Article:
I had a dream last night. I dreamt that I was running for GE2015. I was submitting my nomination papers when the guy at the counter told me that one document was missing.
“What’s that?” I asked, scratching my head.
“New regulations for GE2015. You don’t know meh?” said that very familiar-looking guy in an orange T-shirt. “All candidates for GE2015 must have a pure heart. Your hearts must be pure. You must be here because you want to take care of residents and improve their lives. If you are just here to win the election, that is quite sad and the residents can tell.”
“Yes, I have a pure heart.” I declared.
“Do you have any proof?” asked the guy in the orange T-shirt.
“Don’t have wor. How to prove?”
“In that case, you must check into Mt Heartless Hospital, get them to remove your heart so you can show to us whether it’s pure or not.”
“Yao mo gao chor ah? I thought you said residents can tell. Why still must take out my heart? CT scan, MRI can or not?”
“I don’t take any MP allowance can or not?”
“Yao mo gao chor ah?” It was the guy in the orange T-shirt’s turn to say that. “You don’t spoil the market OK.”
“Well, your hearts must be pure. You must be here because you want to take care of residents and improve their lives. If you are yust here to earn your millions, then it is quite sad and the residents can also tell.”
I woke up from my dream and realised that I had been dozing off on the MRT. Luckily I didn’t dream about an MRT breakdown. Anyway, the root cause of a major disruption on 7th July 2015 along the North-South and East-West Lines affecting some 250,000 commuters has been found.
It started with water leaking at a spot between Tanjong Pagar and Raffles Place MRT. It’s reported that the water had “high levels of chloride” (seawater?), contaminating the surface of an insulator and decreased its resistance levels.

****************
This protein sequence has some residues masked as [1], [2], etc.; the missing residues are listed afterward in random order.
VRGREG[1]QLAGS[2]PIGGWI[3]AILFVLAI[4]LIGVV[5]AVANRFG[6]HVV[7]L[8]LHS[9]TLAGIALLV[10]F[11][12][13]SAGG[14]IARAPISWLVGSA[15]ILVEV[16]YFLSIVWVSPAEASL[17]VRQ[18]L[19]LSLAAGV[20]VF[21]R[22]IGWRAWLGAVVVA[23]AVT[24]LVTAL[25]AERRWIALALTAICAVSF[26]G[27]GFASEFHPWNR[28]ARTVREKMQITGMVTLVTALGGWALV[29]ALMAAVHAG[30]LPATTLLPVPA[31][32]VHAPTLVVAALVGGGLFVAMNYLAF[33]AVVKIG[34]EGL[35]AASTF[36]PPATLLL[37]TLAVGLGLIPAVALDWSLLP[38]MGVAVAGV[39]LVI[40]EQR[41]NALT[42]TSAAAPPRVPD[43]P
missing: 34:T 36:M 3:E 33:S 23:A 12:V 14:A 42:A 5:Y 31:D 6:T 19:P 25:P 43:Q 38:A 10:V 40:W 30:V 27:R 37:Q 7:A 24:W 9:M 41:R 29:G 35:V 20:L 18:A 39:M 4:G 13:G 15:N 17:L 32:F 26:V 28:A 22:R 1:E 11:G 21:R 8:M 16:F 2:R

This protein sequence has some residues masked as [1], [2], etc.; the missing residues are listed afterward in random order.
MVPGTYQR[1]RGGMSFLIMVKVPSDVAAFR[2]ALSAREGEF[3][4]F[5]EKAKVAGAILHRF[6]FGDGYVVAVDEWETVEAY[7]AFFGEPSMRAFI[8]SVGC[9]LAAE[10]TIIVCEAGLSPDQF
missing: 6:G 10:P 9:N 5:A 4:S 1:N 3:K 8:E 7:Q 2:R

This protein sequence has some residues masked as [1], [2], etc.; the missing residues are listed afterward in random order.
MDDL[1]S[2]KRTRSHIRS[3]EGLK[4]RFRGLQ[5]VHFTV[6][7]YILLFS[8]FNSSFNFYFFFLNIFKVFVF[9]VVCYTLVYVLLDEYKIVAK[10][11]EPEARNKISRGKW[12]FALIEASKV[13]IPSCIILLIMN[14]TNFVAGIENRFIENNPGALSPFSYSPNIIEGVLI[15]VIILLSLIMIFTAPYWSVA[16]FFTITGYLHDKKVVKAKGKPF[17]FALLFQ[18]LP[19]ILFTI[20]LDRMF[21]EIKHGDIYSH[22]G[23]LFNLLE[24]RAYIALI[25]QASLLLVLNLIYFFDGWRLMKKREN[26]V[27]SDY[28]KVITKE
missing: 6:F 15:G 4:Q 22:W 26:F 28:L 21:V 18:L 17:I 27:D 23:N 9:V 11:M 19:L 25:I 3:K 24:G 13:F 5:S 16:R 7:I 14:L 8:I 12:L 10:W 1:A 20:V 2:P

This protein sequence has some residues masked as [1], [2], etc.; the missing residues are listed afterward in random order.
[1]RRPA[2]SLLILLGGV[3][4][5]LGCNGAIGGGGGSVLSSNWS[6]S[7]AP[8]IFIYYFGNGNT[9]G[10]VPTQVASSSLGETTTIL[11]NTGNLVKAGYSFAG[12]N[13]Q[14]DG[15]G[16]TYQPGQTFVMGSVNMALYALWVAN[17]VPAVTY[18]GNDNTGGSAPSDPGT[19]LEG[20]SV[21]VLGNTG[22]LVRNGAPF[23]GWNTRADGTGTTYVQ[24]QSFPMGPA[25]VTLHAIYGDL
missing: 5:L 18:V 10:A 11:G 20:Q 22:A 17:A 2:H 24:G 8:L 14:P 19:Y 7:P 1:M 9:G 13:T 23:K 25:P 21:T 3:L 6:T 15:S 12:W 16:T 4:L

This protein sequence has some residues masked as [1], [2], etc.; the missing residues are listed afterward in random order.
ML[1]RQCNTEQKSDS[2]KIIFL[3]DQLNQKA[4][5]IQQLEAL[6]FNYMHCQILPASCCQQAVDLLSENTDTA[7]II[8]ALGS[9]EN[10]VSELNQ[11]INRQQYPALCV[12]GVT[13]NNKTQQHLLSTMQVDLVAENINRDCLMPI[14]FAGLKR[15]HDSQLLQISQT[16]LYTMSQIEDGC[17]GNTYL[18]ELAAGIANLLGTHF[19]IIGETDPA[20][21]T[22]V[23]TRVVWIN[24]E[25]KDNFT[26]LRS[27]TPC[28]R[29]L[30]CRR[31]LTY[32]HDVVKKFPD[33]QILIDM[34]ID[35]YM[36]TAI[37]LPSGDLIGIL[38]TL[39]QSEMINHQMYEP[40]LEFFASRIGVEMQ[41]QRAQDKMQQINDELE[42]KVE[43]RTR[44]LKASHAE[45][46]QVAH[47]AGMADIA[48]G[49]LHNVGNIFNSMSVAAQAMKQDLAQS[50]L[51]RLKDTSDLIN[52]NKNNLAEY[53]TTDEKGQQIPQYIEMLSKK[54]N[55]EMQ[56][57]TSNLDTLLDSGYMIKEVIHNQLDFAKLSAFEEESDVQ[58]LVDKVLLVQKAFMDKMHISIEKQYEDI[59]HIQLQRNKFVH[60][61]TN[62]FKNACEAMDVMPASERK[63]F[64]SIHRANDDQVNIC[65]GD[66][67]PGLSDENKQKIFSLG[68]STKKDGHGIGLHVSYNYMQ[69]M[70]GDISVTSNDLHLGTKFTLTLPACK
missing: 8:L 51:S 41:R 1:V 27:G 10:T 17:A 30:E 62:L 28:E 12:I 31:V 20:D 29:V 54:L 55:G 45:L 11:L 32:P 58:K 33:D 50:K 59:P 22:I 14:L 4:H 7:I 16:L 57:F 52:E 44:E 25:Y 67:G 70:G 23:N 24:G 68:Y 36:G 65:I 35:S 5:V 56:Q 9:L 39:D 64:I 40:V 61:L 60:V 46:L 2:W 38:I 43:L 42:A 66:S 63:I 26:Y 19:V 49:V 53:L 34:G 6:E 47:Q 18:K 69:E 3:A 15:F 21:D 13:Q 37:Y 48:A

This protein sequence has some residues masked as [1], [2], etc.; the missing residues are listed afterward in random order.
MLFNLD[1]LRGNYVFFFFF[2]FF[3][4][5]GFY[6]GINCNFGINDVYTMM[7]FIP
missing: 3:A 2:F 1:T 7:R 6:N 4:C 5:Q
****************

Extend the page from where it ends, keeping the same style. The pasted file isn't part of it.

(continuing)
Electrical current was thus able to bypass the insulator and creep down the third rail support bracket down to earth, causing ground voltage levels to spike above “a certain limit”. The “higher than normal” voltage difference between the ground and running rail triggered a “protective safety” relay system, which then tripped the system as a “safety” mechanism.
The choice of words is rather telling and confounding at the same time. Water, bypass insulator, voltage levels spike, above a certain (safety?) limit, trip … was it a short circuit or what? Not scary enough? What about this:
SMRT will also raise the setting of its protective relay system, known as the 64P, to a higher level so as to make it less susceptible to power trips. It will be raised from 136 volts to 200 volts, which is in line with international standards and newer lines such as the Circle and Downtown Lines.
The first sentence nearly made me go yao mo gao chor ah? Decrease the sensitivity of the circuit breaker so that it won’t trip so easily? But then, the experts reassure us that this tweak is in line with international standards. So what was the 64P setting doing at 136V in the first place?
So the new “certain” (safety?) limit will be 200V and insulators with “low resistance” (defective?) will be replaced. I’m not impressed, but at least they now know what went wrong and won’t be groping in the dark. But frankly, I’m a lot more worried about the leaking tunnel than the high voltage on the “third rail”.
© Chan Joon Yee